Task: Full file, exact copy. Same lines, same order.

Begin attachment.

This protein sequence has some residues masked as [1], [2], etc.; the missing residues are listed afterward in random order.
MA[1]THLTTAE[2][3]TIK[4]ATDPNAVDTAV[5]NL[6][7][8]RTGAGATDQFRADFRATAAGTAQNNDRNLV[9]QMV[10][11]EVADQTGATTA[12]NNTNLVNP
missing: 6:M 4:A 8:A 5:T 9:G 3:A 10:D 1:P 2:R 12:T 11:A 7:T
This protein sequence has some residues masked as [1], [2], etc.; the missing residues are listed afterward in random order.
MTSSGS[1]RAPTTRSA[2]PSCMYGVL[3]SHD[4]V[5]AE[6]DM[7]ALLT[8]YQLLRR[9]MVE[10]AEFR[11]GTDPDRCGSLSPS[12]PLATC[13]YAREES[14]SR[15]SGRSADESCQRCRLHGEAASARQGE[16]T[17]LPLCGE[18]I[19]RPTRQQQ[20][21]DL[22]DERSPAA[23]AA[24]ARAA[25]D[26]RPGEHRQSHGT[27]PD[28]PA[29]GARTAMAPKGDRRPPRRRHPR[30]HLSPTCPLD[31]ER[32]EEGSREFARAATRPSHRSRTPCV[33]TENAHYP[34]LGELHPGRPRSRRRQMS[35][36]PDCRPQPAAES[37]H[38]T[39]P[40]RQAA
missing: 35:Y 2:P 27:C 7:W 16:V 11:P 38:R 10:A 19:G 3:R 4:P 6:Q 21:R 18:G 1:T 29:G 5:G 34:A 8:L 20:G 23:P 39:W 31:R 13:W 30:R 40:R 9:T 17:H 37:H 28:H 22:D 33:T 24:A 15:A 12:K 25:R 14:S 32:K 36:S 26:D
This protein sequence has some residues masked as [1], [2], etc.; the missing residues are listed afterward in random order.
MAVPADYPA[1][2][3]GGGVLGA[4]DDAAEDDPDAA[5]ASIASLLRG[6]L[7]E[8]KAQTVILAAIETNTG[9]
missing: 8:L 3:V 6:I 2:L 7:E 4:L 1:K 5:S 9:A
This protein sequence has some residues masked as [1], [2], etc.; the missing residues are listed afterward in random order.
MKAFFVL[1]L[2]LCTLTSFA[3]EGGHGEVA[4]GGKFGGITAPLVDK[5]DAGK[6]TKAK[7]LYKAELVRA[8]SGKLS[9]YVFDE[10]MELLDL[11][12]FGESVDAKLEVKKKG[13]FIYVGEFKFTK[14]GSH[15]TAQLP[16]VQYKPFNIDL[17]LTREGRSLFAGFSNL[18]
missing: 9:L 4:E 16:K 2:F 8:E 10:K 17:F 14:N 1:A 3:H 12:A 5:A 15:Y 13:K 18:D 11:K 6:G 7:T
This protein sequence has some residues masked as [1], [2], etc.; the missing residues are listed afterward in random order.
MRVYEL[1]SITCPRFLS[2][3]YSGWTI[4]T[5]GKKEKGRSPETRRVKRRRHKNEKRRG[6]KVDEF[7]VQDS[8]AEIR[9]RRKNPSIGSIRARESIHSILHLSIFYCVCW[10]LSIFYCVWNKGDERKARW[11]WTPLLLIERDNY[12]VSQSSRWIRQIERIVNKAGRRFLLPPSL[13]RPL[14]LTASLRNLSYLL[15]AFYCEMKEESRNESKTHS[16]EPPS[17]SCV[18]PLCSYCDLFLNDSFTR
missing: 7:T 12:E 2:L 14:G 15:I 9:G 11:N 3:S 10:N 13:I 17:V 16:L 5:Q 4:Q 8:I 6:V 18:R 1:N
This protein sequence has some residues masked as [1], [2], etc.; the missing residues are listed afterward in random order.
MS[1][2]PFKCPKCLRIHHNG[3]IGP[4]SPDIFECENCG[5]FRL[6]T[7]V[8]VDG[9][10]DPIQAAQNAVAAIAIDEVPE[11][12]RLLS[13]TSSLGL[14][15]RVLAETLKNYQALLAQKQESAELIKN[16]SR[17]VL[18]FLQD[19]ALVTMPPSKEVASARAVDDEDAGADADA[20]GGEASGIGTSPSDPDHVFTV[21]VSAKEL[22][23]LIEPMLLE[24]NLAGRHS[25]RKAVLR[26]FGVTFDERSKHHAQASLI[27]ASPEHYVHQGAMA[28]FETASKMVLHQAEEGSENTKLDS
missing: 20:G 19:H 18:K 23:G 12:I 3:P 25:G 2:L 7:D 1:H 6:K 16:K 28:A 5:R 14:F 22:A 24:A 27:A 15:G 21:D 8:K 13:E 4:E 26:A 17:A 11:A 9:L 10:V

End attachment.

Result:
This protein sequence has some residues masked as [1], [2], etc.; the missing residues are listed afterward in random order.
MA[1]THLTTAE[2][3]TIK[4]ATDPNAVDTAV[5]NL[6][7][8]RTGAGATDQFRADFRATAAGTAQNNDRNLV[9]QMV[10][11]EVADQTGATTA[12]NNTNLVNP
missing: 6:M 4:A 8:A 5:T 9:G 3:A 10:D 1:P 2:R 12:T 11:A 7:T
This protein sequence has some residues masked as [1], [2], etc.; the missing residues are listed afterward in random order.
MTSSGS[1]RAPTTRSA[2]PSCMYGVL[3]SHD[4]V[5]AE[6]DM[7]ALLT[8]YQLLRR[9]MVE[10]AEFR[11]GTDPDRCGSLSPS[12]PLATC[13]YAREES[14]SR[15]SGRSADESCQRCRLHGEAASARQGE[16]T[17]LPLCGE[18]I[19]RPTRQQQ[20][21]DL[22]DERSPAA[23]AA[24]ARAA[25]D[26]RPGEHRQSHGT[27]PD[28]PA[29]GARTAMAPKGDRRPPRRRHPR[30]HLSPTCPLD[31]ER[32]EEGSREFARAATRPSHRSRTPCV[33]TENAHYP[34]LGELHPGRPRSRRRQMS[35][36]PDCRPQPAAES[37]H[38]T[39]P[40]RQAA
missing: 35:Y 2:P 27:C 7:W 16:V 11:P 38:R 10:A 19:G 3:R 4:P 6:Q 21:R 18:G 1:T 29:G 5:G 34:A 8:L 20:G 23:P 39:W 31:R 13:W 30:R 40:R 9:T 17:H 37:H 28:H 22:D 33:T 24:A 15:A 12:K 25:R 14:S 32:K 36:S 26:D
This protein sequence has some residues masked as [1], [2], etc.; the missing residues are listed afterward in random order.
MAVPADYPA[1][2][3]GGGVLGA[4]DDAAEDDPDAA[5]ASIASLLRG[6]L[7]E[8]KAQTVILAAIETNTG[9]
missing: 8:L 3:V 6:I 2:L 7:E 4:L 1:K 5:S 9:A
This protein sequence has some residues masked as [1], [2], etc.; the missing residues are listed afterward in random order.
MKAFFVL[1]L[2]LCTLTSFA[3]EGGHGEVA[4]GGKFGGITAPLVDK[5]DAGK[6]TKAK[7]LYKAELVRA[8]SGKLS[9]YVFDE[10]MELLDL[11][12]FGESVDAKLEVKKKG[13]FIYVGEFKFTK[14]GSH[15]TAQLP[16]VQYKPFNIDL[17]LTREGRSLFAGFSNL[18]
missing: 9:L 4:E 16:K 2:F 8:E 10:K 17:F 14:N 1:A 3:H 12:A 5:A 15:Y 13:K 18:D 11:K 6:G 7:T
This protein sequence has some residues masked as [1], [2], etc.; the missing residues are listed afterward in random order.
MRVYEL[1]SITCPRFLS[2][3]YSGWTI[4]T[5]GKKEKGRSPETRRVKRRRHKNEKRRG[6]KVDEF[7]VQDS[8]AEIR[9]RRKNPSIGSIRARESIHSILHLSIFYCVCW[10]LSIFYCVWNKGDERKARW[11]WTPLLLIERDNY[12]VSQSSRWIRQIERIVNKAGRRFLLPPSL[13]RPL[14]LTASLRNLSYLL[15]AFYCEMKEESRNESKTHS[16]EPPS[17]SCV[18]PLCSYCDLFLNDSFTR
missing: 7:T 12:E 2:L 14:G 15:I 9:G 11:N 3:S 10:N 13:I 17:V 16:L 5:Q 4:Q 8:I 6:V 18:R 1:N
This protein sequence has some residues masked as [1], [2], etc.; the missing residues are listed afterward in random order.
MS[1][2]PFKCPKCLRIHHNG[3]IGP[4]SPDIFECENCG[5]FRL[6]T[7]V[8]VDG[9][10]DPIQAAQNAVAAIAIDEVPE[11][12]RLLS[13]TSSLGL[14][15]RVLAETLKNYQALLAQKQESAELIKN[16]SR[17]VL[18]FLQD[19]ALVTMPPSKEVASARAVDDEDAGADADA[20]GGEASGIGTSPSDPDHVFTV[21]VSAKEL[22][23]LIEPMLLE[24]NLAGRHS[25]RKAVLR[26]FGVTFDERSKHHAQASLI[27]ASPEHYVHQGAMA[28]FETASKMVLHQAEEGSENTKLDS
missing: 20:G 19:H 18:K 23:G 12:I 3:P 25:G 2:L 7:D 1:H 6:K 16:K 28:A 5:R 14:F 22:A 24:A 27:A 15:G 21:D 8:K 13:E 4:E 26:A 17:A 11:A 9:L 10:V